Fri, 05 Jun 2020

COVID-19 Diaries: Strict Curfew in Jordan Holding Down Infections

Voice of America
08 Apr 2020, 04:05 GMT+10

AMMAN, JORDAN - I write this from the confines of my 3rd floor apartment overlooking what is normally one of Amman's busiest entertainment avenues, Rainbow Street. It's usually bustling with young Jordanians and families, as well as foreigners hoping to improve their Arabic skills in one of the few places left in the Middle East unscathed by Arab Spring violence.

Throngs usually pack the sidewalks in search of tasty burgers, falafel or fatatri, an Egyptian confection of thin dough encasing something savory or sweet. There are shisha bars where excited sports fans watch the latest match on the big screen. Sometimes a street musician strums his guitar as a refugee offers to design a washable tattoo on your hand.

But the colorful crowds are gone. Instead, the silence is punctuated by the occasional blare of sirens. I can see a convey of vehicles, including an ambulance and military humvee, rolling down the cobblestone street. They are warning people to remain in their houses. Don't step out unless it is an absolute emergency, otherwise you risk being arrested by the police and imprisoned for one year.

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A friend sent along a video of one arrest. A Jordanian was driving his car and was stopped by the military. "Ya bey," they called out in Arabic, a title of respect. "What are you doing in the street?" they asked. Not satisfied with the explanation, they instructed the man into a waiting police car.

Another friend said two men from her building were feeling cooped up and wanted some fresh air, so they stood outside. A number of large families live in quite tight quarters. They then decided to stretch their legs with a little walk. But that cost them an arrest and a year in jail. So far, hundreds of Jordanians have been arrested for breaking the curfew.

Yes, this country of 10 million residents has imposed one of the strictest nationwide lockdowns in the world to combat the coronavirus. It's not just the inhabitants of one city or region, or those with COVID symptoms, who are in lockdown. It's everybody, excluding a select number of government officials, the military and health workers.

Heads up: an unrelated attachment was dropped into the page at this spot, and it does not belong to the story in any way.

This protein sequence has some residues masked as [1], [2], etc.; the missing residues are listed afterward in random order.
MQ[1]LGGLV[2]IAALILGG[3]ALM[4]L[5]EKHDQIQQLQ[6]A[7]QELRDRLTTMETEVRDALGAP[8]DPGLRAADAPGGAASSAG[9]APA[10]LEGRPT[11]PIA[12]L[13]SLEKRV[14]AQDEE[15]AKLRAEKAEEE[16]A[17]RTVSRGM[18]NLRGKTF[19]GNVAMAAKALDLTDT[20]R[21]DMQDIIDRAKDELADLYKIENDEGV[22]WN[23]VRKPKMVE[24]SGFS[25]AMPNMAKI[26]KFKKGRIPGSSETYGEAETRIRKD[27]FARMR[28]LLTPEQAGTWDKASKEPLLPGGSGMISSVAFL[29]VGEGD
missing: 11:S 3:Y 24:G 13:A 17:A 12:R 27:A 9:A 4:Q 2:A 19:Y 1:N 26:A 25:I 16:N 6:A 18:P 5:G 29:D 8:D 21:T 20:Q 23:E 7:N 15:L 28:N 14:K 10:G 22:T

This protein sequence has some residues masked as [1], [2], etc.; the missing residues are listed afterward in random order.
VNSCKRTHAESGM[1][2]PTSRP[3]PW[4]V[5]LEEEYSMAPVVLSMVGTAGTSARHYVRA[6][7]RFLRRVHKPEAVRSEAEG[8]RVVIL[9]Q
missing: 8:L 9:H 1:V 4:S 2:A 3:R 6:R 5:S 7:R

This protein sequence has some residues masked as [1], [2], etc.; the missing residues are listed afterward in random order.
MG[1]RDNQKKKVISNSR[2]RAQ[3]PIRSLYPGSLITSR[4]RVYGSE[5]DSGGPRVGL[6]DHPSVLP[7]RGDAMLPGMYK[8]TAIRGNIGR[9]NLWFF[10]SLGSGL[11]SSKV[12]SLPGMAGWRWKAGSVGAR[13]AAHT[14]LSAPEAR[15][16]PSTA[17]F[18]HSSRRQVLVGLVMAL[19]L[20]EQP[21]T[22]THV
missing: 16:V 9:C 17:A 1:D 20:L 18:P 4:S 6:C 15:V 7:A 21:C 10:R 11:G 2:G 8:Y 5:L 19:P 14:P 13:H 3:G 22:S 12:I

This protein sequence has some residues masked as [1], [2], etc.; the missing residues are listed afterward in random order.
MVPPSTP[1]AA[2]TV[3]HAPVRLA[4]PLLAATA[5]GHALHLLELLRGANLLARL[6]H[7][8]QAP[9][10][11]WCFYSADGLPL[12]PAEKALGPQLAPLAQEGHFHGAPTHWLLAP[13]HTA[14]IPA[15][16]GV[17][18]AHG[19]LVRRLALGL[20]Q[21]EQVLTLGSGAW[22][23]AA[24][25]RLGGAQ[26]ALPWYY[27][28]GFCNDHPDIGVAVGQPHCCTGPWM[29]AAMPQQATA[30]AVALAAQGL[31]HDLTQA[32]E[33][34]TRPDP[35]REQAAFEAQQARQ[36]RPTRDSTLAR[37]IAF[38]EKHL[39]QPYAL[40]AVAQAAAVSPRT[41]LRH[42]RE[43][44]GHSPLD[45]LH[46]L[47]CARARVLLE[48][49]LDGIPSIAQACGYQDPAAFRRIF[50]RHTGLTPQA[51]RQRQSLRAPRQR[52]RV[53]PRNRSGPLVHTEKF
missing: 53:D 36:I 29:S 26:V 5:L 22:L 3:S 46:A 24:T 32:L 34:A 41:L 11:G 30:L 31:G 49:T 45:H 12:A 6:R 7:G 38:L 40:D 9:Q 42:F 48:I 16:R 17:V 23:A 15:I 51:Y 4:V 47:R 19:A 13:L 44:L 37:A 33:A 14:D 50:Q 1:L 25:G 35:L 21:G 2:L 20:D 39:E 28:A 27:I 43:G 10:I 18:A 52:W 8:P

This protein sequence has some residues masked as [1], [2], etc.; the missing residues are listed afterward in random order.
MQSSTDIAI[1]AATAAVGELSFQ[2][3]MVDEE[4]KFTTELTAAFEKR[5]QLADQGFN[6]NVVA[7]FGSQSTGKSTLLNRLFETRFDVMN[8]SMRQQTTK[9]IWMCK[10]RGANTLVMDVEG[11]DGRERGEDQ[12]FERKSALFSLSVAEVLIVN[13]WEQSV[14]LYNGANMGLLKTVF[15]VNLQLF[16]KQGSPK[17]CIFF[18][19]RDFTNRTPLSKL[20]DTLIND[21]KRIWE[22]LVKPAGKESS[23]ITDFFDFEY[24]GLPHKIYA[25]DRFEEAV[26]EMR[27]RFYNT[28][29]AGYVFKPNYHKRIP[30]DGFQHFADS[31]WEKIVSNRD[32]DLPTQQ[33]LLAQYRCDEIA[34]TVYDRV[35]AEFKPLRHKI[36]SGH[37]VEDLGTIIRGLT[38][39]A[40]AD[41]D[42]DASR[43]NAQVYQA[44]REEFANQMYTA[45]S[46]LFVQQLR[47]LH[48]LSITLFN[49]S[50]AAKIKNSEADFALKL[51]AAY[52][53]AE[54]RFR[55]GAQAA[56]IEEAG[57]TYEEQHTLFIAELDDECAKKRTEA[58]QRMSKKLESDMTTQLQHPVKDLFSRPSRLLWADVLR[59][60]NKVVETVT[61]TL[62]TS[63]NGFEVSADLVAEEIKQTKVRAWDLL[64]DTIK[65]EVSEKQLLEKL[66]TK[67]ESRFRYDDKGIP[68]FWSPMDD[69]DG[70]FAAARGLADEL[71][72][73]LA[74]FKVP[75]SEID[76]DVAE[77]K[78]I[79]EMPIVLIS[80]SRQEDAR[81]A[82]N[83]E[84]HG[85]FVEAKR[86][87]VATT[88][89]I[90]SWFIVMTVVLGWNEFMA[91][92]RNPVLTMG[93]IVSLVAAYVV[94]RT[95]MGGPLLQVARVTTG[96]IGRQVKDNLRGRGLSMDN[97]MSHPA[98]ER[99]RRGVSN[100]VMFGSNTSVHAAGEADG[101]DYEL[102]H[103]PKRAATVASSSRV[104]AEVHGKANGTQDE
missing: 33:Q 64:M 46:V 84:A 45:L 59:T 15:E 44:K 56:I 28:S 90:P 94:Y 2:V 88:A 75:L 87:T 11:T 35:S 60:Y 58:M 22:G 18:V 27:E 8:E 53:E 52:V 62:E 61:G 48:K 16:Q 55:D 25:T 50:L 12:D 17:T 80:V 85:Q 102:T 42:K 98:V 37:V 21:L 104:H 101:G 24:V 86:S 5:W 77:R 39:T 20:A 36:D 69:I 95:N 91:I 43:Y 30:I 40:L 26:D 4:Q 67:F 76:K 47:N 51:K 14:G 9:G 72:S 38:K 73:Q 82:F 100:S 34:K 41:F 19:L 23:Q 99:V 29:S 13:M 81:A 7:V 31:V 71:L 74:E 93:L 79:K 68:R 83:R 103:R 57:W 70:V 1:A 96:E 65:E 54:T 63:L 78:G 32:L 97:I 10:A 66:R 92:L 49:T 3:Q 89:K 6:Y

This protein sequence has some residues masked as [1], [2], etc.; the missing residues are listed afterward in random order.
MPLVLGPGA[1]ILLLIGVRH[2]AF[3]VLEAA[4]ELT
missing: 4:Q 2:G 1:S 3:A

Now we have been informed that the around-the-clock curfew which began with shrill air raid sirens will be extended indefinitely in the hopes of minimizing the mixing of people and keeping the number of infections low.

Jordan has begun a limited reopening of small neighborhood grocers allowing people from the ages of 16 to 60 to leave their homes on foot for essential trips, like buying food. Home delivery is supposed to start. But the curfew is still in place from 6 p.m. to 10 a.m. Interestingly, there are very few people in the streets even with the slight ease in restrictions.

Although the measures are tough and we wonder about the psychological effect it may have over an extended period, I appreciate what the government is doing to protect not only its own citizens -- a large number of whom are of Palestinian descent -- but also the hundreds of thousands of Syrian, Iraqi, Yemeni and Sudanese refugees it hosts, as well as foreigners like me.

Jordan's King Abdullah has been chairing meetings via teleconference with officials to follow up on the measures taken to counter the COVID-19 pandemic and to discuss best practices with regional and world leaders. He has ensured that people's basic needs will be covered while battling the disease. Meanwhile, Queen Rania, a social media pro, has been sharing a photo of the Jordan map on her Instagram, Facebook and Twitter accounts, saying, "Stay home, so our Jordan would stay safe."

Despite the arrests, Prime Minister Omar Razzaz has praised the high level of public compliance with the nationwide curfew. He said the government is working out how to deliver basic commodities and medicine to people in the coming period.

Razzaz has assured us that staple foods and oil reserves are available to meet everyone's needs. Remote learning has also begun through the Ministry of Education's e-learning platform, Darsak, and three dedicated channels on Jordan Television.

In the meanwhile, I've been wondering how to get rid of rubbish, normally dropped off in designated dumpsters in the street, without risking arrest. A friend sent a funny video to me of a Jordanian pretending to be barreling down the street as if in a soccer match and throwing the garbage bag in the bin like a pro-basketball player. I'm not sure I can pull that one off!

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